How drug resistance spreads in urban environment

Pharmaceutical and personal care product residues were directly associated with raw sewage

By Sanghamitra Deobhanj
Published: Monday 28 October 2019
Photo: Getty Images

Chemical residues released from pharmaceutical and personal care products are not only becoming a major contaminant of water bodies in urban areas but are also becoming a source of drug resistance in the environment, a new study has warned.

The study, which evaluated vulnerability and resilience of urban water bodies in Guwahati city, found the presence of viruses and multidrug resistant Escherichia coli, or E coli in samples collected from the Brahmaputra river.

Deepor Beel — a freshwater wetland — was found to be the least polluted in comparison to the Brahmaputra river and Bharalu, the tributary turned urban drain.

Researchers analysed occurrence of pharmaceuticals and personal care products, intestine occurring virus, antibiotic resistant bacteria, metal, faecal contamination and antibiotic resistance genes, as well as the long term changes in precipitation and temperature of water.

Some microbes displayed 100 per cent resistance to major antibiotics — levofloxacin, ciprofloxacin, norfloxacin, kanamycin monosulphate and sulfamethoxazole.

“The Brahmaputra due its high diluting capacity through enormous discharge is providing resilience to urban water and all the pollution added by the city drains gets diluted in the downstream,” pointed out Manish Kumar of Indian Institute of Technology Gandhinagar, who led the study, while speaking to India Science Wire.

The results are published in the journal Science of the Total Environment. The research team included scientists from Sri Lanka and Japan as well.

Water samples were collected from Brahmaputra before it entered the city as well as before its water got mixed with Bharalu. Another set of samples was collected from after downstream mixing, and then from location at ten kilometres downstream of Guwahati city. The other three samples were collected from upstream to the confluence point of Bharalu.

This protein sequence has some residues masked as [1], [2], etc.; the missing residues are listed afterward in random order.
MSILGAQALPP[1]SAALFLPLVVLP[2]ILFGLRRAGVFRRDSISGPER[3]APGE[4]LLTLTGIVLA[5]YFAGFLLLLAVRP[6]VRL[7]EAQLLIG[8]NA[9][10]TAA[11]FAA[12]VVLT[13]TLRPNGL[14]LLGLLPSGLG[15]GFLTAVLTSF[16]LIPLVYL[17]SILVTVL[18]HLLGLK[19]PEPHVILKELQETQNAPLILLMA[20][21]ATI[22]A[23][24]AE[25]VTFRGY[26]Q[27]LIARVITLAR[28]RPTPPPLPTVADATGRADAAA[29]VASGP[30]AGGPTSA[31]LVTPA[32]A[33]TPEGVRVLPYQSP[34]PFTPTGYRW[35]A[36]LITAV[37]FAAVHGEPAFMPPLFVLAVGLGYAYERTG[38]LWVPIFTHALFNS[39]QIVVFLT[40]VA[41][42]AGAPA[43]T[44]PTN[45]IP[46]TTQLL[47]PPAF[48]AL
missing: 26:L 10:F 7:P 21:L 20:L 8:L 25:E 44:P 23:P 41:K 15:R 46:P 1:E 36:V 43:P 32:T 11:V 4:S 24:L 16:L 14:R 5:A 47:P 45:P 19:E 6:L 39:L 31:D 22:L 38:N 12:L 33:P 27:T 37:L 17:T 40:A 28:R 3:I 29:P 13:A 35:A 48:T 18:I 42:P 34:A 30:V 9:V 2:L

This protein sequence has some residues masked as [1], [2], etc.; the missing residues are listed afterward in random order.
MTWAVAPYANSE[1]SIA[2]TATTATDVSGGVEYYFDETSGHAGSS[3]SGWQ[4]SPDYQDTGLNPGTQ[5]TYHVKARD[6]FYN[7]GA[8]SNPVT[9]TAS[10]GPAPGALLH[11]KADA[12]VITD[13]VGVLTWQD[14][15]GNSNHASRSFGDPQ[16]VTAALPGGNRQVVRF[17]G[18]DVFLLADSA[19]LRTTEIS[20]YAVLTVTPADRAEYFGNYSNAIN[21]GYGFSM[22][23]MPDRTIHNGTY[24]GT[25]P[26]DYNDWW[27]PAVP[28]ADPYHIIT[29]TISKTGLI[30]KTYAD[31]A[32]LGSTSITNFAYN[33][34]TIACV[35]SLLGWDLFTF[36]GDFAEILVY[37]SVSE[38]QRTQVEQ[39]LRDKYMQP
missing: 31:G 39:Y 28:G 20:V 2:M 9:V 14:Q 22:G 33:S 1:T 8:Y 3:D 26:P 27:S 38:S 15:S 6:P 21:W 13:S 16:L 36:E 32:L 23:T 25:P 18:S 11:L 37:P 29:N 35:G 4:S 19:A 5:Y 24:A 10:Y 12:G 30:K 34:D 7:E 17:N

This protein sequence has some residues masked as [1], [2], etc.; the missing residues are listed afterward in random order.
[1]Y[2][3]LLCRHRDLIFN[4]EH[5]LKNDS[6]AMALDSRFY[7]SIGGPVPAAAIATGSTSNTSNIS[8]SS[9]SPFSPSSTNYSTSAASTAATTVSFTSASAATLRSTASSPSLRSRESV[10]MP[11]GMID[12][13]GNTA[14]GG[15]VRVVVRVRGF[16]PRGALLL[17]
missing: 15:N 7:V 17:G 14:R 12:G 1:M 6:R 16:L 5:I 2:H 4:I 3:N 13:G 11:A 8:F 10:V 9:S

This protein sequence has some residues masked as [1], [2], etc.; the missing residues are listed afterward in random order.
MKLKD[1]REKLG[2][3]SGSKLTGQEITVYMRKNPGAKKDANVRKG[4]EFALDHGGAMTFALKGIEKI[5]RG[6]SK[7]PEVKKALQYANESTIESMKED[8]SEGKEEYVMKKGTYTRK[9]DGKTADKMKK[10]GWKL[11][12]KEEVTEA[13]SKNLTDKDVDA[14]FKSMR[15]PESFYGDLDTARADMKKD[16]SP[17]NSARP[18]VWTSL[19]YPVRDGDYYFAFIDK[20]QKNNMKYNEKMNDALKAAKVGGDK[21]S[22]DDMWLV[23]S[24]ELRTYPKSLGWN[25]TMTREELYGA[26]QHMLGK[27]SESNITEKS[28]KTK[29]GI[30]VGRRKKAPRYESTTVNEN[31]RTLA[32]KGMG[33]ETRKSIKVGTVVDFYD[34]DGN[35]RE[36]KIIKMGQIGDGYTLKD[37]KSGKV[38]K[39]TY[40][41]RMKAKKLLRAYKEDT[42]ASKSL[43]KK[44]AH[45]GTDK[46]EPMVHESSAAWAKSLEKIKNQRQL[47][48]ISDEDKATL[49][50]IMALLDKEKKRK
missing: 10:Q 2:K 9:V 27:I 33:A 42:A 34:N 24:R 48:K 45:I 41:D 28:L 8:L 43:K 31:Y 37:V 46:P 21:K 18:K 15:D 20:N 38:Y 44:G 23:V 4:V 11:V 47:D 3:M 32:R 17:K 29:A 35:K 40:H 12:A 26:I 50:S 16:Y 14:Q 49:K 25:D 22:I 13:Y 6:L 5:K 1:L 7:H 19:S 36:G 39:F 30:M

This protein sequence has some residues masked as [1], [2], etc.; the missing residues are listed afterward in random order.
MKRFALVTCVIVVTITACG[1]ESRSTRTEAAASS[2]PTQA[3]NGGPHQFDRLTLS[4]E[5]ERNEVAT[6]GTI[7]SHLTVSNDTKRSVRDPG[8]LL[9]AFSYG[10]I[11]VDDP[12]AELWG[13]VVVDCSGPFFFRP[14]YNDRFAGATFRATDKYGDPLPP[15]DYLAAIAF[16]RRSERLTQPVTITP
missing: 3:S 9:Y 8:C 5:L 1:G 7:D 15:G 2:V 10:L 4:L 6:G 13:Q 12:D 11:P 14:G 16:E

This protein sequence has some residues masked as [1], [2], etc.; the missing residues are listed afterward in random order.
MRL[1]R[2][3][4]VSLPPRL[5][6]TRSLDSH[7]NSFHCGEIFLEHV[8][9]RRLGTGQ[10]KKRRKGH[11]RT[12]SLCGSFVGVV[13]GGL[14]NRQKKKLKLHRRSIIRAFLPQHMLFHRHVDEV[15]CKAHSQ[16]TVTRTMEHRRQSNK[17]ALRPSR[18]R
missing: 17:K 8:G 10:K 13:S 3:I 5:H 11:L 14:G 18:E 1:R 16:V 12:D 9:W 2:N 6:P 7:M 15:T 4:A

It was found that the concentration of pharmaceutical and personal care products were high in drain samples and very low in lake and river water.

Researchers said it was clear that pharmaceutical and personal care product residues were directly associated with raw sewage and hence not detected in upstream or downstream of the Brahmaputra, or in the Deepor Beel wetland.

The study further reports contamination of drain water by toxic metals like arsenic, cobalt and manganese correlates with water quality parameters such as acidity and appear to be inducing antibiotic resistance in E.coli bacteria.

“As there are not much new antibiotics discovered all over the world, the existence of superbug, resistant to several antibiotics is alarming,” commented Ryo Honda, another member of the team from Japan.

“Hundred per cent resistances for all six antibiotics that we have tested, is the result, we never expected,” added another team member Tushara Chaminda from Sri Lanka. 

Widespread use of antibiotics must be controlled through the attention of scientists, policymakers, and medical practitioners.

“It is time to adopt a holistic approach for vulnerability and resilience evaluation of water systems and to revise the ambient water quality guidelines by including new age parameters,” Kumar added. (India Science Wire)

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